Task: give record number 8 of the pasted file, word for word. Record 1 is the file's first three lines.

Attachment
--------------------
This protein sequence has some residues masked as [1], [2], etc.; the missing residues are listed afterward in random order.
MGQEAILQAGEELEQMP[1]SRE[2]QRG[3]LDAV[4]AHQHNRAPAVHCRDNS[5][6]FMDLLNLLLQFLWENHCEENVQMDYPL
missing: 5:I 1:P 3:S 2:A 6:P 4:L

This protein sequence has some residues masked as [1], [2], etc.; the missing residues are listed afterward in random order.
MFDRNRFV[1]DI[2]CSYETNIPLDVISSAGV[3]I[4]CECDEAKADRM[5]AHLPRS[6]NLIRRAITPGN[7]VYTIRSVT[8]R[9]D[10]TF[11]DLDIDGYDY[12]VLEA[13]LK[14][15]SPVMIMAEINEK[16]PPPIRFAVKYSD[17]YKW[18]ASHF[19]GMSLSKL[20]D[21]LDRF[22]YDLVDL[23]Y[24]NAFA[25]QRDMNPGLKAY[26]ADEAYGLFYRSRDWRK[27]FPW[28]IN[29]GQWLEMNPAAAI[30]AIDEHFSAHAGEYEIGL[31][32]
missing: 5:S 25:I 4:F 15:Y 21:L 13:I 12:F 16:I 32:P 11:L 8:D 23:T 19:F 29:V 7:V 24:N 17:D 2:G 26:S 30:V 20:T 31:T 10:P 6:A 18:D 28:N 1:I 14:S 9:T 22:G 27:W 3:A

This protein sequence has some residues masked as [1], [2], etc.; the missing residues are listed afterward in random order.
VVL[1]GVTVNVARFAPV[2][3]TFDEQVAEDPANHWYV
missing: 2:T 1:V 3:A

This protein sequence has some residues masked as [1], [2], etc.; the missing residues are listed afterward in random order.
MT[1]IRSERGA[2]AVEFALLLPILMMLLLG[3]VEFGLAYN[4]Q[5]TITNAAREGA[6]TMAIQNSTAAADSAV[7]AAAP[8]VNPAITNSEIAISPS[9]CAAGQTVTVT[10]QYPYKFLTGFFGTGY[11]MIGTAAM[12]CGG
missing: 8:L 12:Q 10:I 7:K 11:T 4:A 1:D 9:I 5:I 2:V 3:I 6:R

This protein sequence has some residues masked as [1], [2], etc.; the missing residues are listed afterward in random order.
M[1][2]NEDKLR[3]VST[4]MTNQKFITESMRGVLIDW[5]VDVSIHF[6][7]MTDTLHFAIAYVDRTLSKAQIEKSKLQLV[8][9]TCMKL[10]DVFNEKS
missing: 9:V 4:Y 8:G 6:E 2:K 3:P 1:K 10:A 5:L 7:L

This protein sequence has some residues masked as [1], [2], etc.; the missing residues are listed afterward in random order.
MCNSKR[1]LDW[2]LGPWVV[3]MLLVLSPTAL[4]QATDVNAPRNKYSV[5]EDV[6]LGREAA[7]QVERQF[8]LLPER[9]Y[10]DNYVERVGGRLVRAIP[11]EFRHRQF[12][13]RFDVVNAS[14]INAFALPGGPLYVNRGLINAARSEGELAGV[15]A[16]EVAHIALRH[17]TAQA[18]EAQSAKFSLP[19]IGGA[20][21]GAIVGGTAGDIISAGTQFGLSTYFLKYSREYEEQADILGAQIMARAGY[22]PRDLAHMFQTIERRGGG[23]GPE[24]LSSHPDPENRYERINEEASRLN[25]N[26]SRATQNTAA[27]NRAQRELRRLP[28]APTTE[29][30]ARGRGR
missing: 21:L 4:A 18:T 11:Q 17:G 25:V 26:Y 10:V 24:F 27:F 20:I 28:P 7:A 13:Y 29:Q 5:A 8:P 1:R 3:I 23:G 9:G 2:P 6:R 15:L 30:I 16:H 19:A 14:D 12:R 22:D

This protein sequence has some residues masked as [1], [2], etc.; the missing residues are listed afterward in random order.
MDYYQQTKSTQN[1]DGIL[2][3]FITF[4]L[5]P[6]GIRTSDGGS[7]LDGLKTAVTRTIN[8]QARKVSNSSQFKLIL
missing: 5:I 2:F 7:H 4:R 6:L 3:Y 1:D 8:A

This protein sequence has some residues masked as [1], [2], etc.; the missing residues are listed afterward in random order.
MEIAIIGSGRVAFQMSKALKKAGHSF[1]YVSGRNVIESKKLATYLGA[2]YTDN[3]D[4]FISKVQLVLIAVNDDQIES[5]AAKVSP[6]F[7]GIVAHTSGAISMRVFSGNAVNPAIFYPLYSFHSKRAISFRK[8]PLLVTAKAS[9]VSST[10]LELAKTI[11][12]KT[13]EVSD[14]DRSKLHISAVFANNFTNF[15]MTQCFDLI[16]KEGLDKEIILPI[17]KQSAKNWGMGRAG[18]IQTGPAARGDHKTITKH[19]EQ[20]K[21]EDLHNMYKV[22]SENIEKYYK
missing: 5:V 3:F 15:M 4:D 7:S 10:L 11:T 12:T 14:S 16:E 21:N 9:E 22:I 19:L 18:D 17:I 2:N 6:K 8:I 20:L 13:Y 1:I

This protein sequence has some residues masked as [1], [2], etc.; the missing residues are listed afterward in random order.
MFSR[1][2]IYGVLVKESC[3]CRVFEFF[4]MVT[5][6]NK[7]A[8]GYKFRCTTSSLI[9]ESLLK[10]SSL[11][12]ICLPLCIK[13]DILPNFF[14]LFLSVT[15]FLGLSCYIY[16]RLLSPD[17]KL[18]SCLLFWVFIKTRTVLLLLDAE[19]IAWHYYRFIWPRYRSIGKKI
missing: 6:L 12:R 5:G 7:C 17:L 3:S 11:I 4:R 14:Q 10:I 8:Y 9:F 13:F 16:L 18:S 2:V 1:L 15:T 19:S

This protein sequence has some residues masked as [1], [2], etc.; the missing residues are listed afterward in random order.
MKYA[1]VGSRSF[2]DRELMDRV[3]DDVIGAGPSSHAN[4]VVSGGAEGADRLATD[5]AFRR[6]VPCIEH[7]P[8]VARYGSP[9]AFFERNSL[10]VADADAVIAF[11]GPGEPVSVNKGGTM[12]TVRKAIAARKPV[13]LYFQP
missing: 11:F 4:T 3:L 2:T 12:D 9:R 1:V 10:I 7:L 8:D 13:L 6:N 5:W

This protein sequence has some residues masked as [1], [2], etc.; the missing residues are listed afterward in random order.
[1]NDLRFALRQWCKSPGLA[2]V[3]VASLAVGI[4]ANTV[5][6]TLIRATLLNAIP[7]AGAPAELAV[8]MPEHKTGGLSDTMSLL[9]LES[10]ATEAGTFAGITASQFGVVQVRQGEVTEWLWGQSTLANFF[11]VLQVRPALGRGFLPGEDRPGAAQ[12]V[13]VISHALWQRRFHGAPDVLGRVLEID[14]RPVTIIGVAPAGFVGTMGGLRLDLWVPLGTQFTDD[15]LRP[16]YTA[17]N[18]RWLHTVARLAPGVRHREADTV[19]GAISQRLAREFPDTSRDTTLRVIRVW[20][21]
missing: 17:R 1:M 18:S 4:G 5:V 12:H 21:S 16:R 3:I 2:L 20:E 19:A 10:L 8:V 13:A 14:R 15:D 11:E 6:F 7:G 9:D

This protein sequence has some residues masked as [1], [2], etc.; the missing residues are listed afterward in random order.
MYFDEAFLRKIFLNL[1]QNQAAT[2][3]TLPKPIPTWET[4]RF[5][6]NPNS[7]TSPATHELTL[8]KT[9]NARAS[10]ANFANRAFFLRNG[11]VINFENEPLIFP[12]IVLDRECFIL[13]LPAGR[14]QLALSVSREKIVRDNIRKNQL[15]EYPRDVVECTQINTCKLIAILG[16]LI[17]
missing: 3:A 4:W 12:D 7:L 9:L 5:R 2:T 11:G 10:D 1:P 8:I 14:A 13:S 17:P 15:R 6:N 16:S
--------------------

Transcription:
This protein sequence has some residues masked as [1], [2], etc.; the missing residues are listed afterward in random order.
MEIAIIGSGRVAFQMSKALKKAGHSF[1]YVSGRNVIESKKLATYLGA[2]YTDN[3]D[4]FISKVQLVLIAVNDDQIES[5]AAKVSP[6]F[7]GIVAHTSGAISMRVFSGNAVNPAIFYPLYSFHSKRAISFRK[8]PLLVTAKAS[9]VSST[10]LELAKTI[11][12]KT[13]EVSD[14]DRSKLHISAVFANNFTNF[15]MTQCFDLI[16]KEGLDKEIILPI[17]KQSAKNWGMGRAG[18]IQTGPAARGDHKTITKH[19]EQ[20]K[21]EDLHNMYKV[22]SENIEKYYK
missing: 5:V 3:F 15:M 4:D 7:S 10:L 11:T 12:T 14:S 16:E 21:N 9:E 22:I 19:L 18:D 17:I 2:N 6:K 8:I 20:L 13:Y 1:I